On February 10, the creators of the Bitcoin Cash-powered nonprofit food drive EatBCH celebrated its first anniversary. The charitable organization has come a long way since its inception feeding Venezuelans and extending to other poor regions like South Sudan.
Two individuals started EatBCH with only a $5 donation. With that tiny fraction of BCH, the nonprofit managed to give 40 arepas in one location, and the team saw the potential of that kind of charity.
“After a few months, we were giving thousands of meals each week in 23 locations in 6 states of the country,” EatBCH Venezuela co-founder José explained. However, José said the country’s economic situation has not improved.
“A few days ago, the Venezuelan-Colombian crossing was blocked to avoid tons of aid from entering to the country—And the Venezuelan people highly need this. Inflation has skyrocketed to unseen levels, as high as 2,500,000 percent,” José noted while discussing the first anniversary.
“According to many economists worldwide, it will reach 10,000,000 percent at the end of the year and the level of uncertainty and fear we feel right now is unimaginable—For most of the people who receive hot meals each week, we are their only guaranteed meal that they can count on,” the EatBCH co-founder added.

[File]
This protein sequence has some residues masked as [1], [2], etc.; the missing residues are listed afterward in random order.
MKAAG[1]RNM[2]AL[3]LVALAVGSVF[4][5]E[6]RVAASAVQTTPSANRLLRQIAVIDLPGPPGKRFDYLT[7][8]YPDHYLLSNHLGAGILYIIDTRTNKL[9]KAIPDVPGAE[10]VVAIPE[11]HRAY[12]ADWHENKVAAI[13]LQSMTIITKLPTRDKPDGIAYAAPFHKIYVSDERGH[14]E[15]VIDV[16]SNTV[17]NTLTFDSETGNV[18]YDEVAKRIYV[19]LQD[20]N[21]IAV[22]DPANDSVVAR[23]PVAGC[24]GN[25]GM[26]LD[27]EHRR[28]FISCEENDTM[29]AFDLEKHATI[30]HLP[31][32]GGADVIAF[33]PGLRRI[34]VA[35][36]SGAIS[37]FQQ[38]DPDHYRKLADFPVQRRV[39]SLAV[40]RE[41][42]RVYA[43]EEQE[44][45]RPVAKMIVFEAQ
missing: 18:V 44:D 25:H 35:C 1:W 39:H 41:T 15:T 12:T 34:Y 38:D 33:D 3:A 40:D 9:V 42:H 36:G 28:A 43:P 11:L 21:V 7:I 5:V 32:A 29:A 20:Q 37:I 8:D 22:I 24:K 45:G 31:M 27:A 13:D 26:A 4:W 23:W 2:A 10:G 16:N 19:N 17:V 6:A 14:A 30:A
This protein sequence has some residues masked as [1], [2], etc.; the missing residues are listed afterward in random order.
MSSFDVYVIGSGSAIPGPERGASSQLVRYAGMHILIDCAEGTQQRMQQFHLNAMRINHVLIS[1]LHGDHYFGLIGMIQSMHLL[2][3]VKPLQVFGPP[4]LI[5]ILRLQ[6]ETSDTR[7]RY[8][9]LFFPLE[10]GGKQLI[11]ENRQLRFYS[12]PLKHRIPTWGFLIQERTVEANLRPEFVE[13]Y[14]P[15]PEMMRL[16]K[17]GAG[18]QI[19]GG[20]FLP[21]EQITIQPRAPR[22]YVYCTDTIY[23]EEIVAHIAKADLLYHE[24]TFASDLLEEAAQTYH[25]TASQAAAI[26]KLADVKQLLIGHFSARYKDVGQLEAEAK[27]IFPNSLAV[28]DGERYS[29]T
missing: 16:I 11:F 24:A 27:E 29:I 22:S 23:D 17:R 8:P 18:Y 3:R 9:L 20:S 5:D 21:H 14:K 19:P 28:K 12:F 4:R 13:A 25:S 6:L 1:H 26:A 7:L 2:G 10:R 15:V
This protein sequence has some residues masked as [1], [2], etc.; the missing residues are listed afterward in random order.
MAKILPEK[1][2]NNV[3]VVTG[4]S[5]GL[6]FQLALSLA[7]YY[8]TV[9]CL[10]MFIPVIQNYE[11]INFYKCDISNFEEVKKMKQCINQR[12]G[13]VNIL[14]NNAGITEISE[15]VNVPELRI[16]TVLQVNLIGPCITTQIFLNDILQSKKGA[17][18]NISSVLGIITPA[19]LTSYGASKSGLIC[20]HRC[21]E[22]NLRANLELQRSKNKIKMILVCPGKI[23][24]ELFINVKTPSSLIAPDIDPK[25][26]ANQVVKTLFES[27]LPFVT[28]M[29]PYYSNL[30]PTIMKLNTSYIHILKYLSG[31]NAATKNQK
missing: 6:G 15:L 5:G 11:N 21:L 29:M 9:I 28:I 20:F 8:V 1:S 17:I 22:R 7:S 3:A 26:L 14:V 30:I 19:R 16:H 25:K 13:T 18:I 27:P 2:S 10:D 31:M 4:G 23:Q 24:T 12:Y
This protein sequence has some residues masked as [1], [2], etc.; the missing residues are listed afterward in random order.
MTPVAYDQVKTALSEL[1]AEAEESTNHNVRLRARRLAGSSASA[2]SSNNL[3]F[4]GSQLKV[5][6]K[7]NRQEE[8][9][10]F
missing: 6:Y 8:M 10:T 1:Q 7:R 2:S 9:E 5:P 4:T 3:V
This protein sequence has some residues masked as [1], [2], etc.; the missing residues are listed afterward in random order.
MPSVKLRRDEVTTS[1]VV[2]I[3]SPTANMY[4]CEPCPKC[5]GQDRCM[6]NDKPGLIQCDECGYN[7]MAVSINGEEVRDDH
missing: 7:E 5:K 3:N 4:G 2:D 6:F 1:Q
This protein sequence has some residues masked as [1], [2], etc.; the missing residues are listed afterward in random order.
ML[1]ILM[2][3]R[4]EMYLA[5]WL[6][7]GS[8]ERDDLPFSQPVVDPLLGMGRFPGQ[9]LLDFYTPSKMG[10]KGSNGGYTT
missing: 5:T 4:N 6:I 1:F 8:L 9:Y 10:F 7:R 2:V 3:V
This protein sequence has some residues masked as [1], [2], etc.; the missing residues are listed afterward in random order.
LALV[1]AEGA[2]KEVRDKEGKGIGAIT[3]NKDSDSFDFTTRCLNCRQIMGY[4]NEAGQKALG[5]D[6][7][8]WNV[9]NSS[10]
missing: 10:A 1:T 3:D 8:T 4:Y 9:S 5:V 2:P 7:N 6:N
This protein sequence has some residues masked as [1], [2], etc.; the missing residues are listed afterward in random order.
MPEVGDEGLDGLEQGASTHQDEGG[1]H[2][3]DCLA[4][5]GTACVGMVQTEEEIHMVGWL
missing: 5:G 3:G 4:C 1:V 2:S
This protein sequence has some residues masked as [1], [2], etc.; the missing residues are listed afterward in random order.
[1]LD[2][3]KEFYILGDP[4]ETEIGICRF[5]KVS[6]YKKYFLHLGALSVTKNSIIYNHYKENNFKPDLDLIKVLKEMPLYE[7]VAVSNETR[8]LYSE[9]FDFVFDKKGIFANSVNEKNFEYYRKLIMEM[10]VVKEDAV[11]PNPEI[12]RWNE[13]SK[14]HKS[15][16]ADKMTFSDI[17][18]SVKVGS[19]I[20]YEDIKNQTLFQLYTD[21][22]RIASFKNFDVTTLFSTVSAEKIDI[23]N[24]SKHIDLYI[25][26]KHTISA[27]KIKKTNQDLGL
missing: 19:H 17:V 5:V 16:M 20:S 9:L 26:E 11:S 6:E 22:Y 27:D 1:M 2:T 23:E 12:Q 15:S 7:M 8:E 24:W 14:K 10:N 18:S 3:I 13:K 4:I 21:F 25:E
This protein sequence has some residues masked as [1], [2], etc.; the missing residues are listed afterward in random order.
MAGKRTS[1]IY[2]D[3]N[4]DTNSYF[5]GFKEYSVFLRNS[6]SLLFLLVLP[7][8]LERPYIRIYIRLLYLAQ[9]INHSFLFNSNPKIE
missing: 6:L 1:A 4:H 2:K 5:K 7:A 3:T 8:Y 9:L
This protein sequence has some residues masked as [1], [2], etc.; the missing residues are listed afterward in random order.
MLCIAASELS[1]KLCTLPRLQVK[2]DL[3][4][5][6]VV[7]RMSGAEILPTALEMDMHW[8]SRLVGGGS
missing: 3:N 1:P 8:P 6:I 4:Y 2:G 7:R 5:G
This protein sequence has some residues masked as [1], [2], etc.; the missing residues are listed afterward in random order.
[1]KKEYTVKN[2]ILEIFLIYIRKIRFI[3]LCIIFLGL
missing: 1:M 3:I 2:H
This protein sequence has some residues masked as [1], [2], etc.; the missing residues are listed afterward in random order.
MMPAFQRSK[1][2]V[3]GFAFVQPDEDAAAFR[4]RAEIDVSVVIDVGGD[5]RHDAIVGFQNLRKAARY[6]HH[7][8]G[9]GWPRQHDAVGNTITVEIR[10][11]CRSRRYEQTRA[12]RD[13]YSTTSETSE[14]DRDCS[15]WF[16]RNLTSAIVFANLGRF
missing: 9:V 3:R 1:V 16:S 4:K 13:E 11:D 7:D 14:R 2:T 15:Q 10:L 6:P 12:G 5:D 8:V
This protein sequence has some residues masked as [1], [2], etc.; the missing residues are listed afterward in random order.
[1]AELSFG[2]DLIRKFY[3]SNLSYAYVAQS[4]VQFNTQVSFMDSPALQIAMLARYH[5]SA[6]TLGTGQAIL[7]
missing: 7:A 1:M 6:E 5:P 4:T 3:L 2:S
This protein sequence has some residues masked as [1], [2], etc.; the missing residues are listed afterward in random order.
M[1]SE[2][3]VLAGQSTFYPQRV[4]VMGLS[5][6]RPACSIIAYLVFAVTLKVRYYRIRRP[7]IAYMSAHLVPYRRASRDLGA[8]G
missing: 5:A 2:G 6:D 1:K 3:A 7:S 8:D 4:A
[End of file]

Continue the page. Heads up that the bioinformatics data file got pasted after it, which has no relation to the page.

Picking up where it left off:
Aside from helping Venezuelans, the operation also branched off into South Sudan last year. The region has one of the world’s highest inflation rates, and South Sudan citizens have been dealing with a lack of daily nourishment and economic turmoil.
“[EatBCH South Sudan] has been doing an amazing job providing meals for thousands for people who have been escaping the ongoing war,” José said. The organization has also caught the attention of Coinbase CEO Brian Armstrong who believes digital currencies can give individuals in need economic freedom. “In terms of crypto helping people (the utility phase emerging) this is pretty awesome,” Armstrong said at the time.
José also elaborated how the co-founders started the organization and debated on how it would operate. Some individuals asked the group to accept various cryptos, but the nonprofit decided to accept only one. “Bitcoin Cash was and still is, the best cryptocurrency for us—It has the lowest fees, ensuring that we won’t lose your donations because of transaction costs,” José’s anniversary blog post reads.
“[Bitcoin cash] has widespread exchange support and it’s also easy to use, so we could convince merchants to accept BCH,” the co-founder noted.
The EatBCH team expressed their gratitude to the BCH community and the volunteers who helped them. “I thank you all deeply from the bottom of my heart for all your help and support,” José ended.